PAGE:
Form-Factor, Interface 2.5-inch/7-mm, SATA 6 Gbps
    Sequential Read up to 530 MB/s
    Sequential Write up to 460 MB/s
    Random Read IOPS up to 90K
    Random Write IOPS up to 80K
    Pseudo-SLC Caching Supported
    DRAM Buffer No
    AES Encryption unknown
    Power Management Automatic sleep and wake-up mechanism power saving
    Warranty 3 years
    MTBF 2,000,000 hours
    TBW 160 TB 320 TB 640 TB 1000 TB
    DWPD 0.57 0.57 0.58 0.45
    Price at Launch $31.99 $49.99 $87.99 $189.99
    Buy Patriot P200 2 TB on Amazon.com
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    Source: Patriot


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    #9699

    Anandtech: Intel’s Xeon Platinum 8284 CPU: When 300 MHz Cost $5,500

    Besides Xeon processors that are officially mentioned on its website and price list, Intel has tens of ‘off roadmap’ server CPUs only available to select customers that have special requests. Recently journalists from ComputerBase discovered that Intel has Xeon Platinum 8284, the company’s fastest 28-core chip for multi-socket servers. The CPU runs 300 MHz faster than the ‘official’ Xeon Platinum 8280, but costs considerably more.



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    #9700

    Anandtech: Corsair Unveils 32 GB Vengeance LPX DDR4 DIMMs, 64 GB & 128 GB Dual-Channe

    Corsair has introduced its first 32 GB unbuffered DRAM modules along with 64 GB and 128 GB dual-channel memory kits for mainstream PC platforms based on AMD’s 400/500-series as well as Intel’s 300-series chipsets (and their successors). Besides, the company also unveiled its 256GB eight-channel kit for high-end desktop as well as extreme workstation processors.
    Corsair’s Vengeance LPX DDR4 unbuffered memory modules are based on 16 Gb memory chips (from an unconfirmed vendor, though Corsair historically relies on devices from Samsung) as well as the company’s custom 10-layer PCB designed to ensure quality signaling when operating at higher clocks. Traditionally for this product family, Corsair’s 32 GB Vengeance LPX UDIMMs are equipped with black anodized aluminum heat spreaders.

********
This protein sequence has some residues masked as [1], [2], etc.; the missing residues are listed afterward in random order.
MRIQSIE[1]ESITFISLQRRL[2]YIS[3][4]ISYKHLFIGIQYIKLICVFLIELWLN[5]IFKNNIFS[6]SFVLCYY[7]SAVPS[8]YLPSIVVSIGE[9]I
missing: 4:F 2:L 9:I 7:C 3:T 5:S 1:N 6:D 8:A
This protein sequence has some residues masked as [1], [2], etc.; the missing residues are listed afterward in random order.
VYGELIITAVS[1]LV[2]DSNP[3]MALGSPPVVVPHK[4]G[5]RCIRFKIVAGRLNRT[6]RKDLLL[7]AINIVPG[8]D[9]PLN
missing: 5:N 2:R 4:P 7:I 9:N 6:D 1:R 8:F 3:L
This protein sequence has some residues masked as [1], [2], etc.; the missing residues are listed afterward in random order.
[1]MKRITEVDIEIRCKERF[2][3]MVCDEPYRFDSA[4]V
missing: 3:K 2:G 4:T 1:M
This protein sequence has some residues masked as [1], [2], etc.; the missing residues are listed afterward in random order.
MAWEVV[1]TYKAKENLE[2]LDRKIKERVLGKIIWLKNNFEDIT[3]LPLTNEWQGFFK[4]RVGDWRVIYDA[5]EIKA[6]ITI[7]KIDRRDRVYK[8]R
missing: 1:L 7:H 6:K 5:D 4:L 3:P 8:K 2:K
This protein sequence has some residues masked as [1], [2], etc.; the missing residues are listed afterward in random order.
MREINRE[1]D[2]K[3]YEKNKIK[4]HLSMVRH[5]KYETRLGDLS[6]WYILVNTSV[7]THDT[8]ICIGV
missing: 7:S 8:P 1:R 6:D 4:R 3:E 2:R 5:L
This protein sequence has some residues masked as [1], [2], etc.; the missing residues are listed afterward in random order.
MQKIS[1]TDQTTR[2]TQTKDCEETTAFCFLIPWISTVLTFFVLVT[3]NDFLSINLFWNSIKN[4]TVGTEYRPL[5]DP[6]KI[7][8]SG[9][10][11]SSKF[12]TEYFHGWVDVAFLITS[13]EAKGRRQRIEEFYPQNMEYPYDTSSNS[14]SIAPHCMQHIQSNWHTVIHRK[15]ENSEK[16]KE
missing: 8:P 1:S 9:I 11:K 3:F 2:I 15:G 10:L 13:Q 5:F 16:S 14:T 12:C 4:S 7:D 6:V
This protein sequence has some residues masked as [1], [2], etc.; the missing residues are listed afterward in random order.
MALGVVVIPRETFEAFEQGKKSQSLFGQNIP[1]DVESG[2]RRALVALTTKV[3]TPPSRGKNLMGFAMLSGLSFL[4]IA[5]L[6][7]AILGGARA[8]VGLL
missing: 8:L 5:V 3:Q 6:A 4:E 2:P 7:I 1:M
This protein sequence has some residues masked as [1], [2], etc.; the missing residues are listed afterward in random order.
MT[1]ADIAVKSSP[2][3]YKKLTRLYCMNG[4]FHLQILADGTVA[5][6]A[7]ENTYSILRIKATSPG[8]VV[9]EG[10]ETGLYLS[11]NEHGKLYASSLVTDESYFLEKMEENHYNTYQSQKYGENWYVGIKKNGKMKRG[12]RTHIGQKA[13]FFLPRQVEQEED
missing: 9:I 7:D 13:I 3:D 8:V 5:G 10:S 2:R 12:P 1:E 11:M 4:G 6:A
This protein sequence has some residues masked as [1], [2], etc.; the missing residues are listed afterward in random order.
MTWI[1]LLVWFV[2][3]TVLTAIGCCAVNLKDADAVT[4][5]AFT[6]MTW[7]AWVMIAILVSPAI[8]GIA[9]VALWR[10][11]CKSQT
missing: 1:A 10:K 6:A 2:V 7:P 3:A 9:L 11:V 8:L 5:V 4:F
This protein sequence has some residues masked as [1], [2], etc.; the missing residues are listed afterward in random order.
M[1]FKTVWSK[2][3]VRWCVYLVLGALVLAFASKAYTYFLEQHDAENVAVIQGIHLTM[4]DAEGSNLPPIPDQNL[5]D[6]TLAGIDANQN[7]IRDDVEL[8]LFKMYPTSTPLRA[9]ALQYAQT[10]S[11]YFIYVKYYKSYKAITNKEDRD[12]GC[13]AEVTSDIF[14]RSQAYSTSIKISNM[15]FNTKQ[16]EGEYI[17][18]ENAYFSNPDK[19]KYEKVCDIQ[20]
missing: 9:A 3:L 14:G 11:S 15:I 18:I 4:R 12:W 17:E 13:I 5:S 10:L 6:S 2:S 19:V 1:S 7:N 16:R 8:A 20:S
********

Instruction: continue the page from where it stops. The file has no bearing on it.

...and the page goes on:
Set to be available in kits containing one, two, four, or eight 32 GB unbuffered DIMMs, Corsair’s Vengeance LPX modules are rated for DDR4-2400 CL16 16-16-39 at 1.2 V, DDR4-2666 CL16 18-18-35 at 1.2 V, and DDR4-3000 CL16 20-20-38 at 1.35 V modes. It is noteworthy that the modules come with SPD programmed for DDR4-2133 CL15 mode, but since they feature XMP 2.0 profiles, setting correct speeds should be easy.
    Corsair Vengeance LPX DDR4 Kits Featuring 32 GB UDIMMs
    Data rate Latency Kit Capacity Modules Voltage Heat Spreader Launch Price
    2400 MT/s CL16
    16-16-39
    32 GB 1 × 32 GB 1.2 V Black $149.99
    64 GB 2 × 32 GB $299.99
    128 GB 4 × 32 GB $599.99
    256 GB 8 × 32 GB $1,199.99
    2666 MT/s CL16 18-18-35 32 GB 1 × 32 GB 1.2 V $154.99
    64 GB 2 × 32 GB $304.99
    128 GB 4 × 32 GB $609.99
    256 GB 8 × 32 GB ?
    3000 MT/s CL16 20-20-38 32 GB 1 × 32 GB 1.35 V ?
    64 GB 2 × 32 GB ?
    Corsair’s 32 GB Vengeance LPX DDR4 unbuffered memory modules as well as kits on their base are available today directly from Corsair and will shortly be available from the company’s partners. One 32 GB DDR4-2400/DDR4-2666 module is priced at $149.99/$154.99; but dual, quad, and eight-channel kits are naturally more expensive.
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    Source: Corsair